A preliminary investigation of the role of intraindividual sleep variability in substance use treatment outcomes

Melissa R. Schick, Danica C. Slavish, Jessica R. Dietch, Sara M. Witcraft, Richard O. Simmons, Daniel J. Taylor, Joshua P. Smith, Sarah W. Book, Aimee L. McRae-Clark, Allison K. Wilkerson

Research output: Contribution to journalArticlepeer-review

4 Scopus citations


Introduction: Poor sleep health is common among individuals in early treatment for substance use disorders (SUDs) and may serve an important role in predicting SUD outcomes. However, sleep parameters have been inconsistently linked with risk of relapse, perhaps because previous research has focused on mean values of sleep parameters (e.g., total sleep time [TST], sleep efficiency [SE], and sleep midpoint [SM]) across multiple nights rather than night-to-night fluctuations (i.e., intraindividual variability [IIV]). The current study assessed sleep across the first week of SUD treatment, with the aim of prospectively examining the relationship between mean and IIV of TST, SE, and SM and treatment completion and relapse within one-month post-treatment. Methods: Treatment-seeking adults (N = 23, Mage = 40.1, 39% female) wore an actigraph to assess sleep for one week at the beginning of an intensive outpatient program treatment. Electronic medical record and follow-up interviews were utilized to determine treatment outcomes. Results: Greater IIV in TST was associated with higher odds of relapse (OR = 3.55, p =.028). Greater IIV in SM was associated with lower odds of treatment completion, but only when removing mean SM from the model (OR = 0.75, p =.046). Discussion: Night-to-night variability in actigraphy-measured TST is more strongly associated with SUD treatment outcomes than average sleep patterns across the week. Integrating circadian regulation into treatment efforts to improve SUD treatment outcomes may be warranted. Given the small sample size utilized in the present study, replication of these analyses with a larger sample is warranted.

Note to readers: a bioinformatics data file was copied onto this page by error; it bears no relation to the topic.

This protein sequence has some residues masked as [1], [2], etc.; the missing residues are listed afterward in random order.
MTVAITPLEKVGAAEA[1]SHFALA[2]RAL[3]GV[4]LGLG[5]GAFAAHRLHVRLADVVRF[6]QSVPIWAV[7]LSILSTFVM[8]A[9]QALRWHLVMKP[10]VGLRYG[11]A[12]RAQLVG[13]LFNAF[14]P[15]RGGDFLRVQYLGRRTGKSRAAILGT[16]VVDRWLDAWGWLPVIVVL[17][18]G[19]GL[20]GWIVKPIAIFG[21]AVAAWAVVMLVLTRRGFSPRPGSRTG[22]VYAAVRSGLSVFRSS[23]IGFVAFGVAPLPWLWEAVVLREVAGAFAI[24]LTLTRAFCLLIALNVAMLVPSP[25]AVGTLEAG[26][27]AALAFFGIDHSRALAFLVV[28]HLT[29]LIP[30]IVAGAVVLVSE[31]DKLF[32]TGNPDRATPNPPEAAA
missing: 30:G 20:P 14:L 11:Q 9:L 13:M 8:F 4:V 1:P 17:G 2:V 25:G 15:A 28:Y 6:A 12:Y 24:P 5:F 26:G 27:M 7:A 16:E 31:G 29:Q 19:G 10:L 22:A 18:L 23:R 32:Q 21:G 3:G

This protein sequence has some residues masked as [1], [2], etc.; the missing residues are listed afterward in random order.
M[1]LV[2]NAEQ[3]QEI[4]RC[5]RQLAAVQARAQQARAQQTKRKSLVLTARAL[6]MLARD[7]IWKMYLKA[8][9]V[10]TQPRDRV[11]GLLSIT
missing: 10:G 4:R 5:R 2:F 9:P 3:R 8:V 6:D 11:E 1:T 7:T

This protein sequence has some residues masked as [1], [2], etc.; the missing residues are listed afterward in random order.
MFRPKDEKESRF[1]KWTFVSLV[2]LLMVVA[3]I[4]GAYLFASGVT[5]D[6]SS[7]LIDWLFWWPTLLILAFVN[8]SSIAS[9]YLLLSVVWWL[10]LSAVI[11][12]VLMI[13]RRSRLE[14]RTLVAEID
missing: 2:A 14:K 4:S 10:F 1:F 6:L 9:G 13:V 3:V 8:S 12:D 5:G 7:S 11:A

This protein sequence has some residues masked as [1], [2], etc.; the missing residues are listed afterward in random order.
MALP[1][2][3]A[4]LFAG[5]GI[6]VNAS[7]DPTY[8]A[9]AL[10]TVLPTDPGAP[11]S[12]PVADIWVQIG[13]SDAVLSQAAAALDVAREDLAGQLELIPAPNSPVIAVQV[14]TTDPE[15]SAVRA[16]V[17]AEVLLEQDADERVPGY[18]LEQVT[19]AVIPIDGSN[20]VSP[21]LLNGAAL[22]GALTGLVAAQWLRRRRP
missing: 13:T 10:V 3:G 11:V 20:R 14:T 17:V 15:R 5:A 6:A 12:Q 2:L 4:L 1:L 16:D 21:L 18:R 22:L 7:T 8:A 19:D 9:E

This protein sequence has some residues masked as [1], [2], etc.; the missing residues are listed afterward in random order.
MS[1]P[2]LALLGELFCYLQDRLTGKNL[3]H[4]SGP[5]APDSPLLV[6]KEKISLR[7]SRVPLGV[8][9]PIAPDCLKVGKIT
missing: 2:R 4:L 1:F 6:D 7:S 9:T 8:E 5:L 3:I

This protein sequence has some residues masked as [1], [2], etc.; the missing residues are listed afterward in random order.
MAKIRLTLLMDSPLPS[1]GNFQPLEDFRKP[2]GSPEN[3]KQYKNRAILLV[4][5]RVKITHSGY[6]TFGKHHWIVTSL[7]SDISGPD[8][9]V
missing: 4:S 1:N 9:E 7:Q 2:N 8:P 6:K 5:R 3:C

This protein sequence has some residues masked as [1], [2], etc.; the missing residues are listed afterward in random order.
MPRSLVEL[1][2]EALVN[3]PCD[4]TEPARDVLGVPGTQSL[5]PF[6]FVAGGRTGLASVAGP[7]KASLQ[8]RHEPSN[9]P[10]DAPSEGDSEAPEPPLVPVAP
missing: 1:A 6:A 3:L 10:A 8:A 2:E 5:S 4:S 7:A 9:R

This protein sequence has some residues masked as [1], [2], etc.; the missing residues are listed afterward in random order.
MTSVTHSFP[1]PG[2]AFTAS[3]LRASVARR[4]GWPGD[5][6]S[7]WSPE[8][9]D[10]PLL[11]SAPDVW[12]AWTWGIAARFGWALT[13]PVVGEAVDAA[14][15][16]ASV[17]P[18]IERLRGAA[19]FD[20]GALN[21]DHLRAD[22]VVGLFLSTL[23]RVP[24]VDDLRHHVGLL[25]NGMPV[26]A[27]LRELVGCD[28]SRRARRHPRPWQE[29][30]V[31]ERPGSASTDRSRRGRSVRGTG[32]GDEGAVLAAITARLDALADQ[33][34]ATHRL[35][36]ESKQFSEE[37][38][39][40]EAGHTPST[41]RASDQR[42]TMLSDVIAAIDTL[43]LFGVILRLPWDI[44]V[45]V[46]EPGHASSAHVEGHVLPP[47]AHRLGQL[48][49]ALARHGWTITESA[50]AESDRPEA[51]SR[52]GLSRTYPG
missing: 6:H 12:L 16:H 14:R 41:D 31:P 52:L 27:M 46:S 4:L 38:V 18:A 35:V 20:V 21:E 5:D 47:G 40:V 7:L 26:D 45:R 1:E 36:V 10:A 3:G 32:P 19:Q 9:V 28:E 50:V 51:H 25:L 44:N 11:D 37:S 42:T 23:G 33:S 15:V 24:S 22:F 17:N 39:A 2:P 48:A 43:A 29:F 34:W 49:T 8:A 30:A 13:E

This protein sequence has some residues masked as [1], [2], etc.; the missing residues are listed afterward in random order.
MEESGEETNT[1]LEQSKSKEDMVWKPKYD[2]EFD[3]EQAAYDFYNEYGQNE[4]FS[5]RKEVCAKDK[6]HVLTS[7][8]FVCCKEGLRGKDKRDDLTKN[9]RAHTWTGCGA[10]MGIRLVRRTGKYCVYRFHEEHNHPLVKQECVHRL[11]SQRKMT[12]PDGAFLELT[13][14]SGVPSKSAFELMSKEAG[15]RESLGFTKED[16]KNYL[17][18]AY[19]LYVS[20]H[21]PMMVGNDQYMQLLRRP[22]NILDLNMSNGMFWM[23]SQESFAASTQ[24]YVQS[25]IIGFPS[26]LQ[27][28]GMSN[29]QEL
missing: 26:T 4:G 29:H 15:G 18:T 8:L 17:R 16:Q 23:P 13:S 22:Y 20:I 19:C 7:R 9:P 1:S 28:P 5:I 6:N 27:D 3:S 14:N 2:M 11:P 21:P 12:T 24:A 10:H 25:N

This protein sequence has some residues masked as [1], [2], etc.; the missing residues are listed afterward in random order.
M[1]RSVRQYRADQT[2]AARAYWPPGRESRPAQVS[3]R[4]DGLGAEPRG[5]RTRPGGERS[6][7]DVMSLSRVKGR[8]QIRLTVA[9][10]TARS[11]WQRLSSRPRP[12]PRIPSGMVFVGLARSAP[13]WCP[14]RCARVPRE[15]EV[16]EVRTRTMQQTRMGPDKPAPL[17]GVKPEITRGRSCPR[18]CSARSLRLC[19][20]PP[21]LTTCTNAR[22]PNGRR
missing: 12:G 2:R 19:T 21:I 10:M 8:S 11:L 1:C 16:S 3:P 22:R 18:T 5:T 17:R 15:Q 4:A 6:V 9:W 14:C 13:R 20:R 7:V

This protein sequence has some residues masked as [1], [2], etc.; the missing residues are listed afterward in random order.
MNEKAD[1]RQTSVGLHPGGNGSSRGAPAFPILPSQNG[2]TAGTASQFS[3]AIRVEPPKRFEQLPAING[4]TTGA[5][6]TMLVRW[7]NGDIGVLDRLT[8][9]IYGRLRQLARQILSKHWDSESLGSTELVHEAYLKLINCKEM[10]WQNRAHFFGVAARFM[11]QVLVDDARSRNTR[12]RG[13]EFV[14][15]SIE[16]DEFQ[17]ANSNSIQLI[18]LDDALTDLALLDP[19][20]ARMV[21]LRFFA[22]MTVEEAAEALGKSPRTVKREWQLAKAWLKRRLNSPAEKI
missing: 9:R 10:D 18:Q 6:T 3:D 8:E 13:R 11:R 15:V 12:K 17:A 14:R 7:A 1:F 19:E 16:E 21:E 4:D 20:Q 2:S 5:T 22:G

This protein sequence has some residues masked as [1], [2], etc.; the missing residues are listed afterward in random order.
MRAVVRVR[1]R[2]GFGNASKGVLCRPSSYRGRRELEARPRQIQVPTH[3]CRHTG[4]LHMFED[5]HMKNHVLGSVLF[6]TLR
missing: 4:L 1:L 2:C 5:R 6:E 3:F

Original languageEnglish (US)
Article number107315
JournalAddictive Behaviors
StatePublished - Aug 2022


  • Intraindividual variability
  • Relapse
  • Sleep
  • Substance use disorder treatment

ASJC Scopus subject areas

  • Medicine (miscellaneous)
  • Clinical Psychology
  • Toxicology
  • Psychiatry and Mental health


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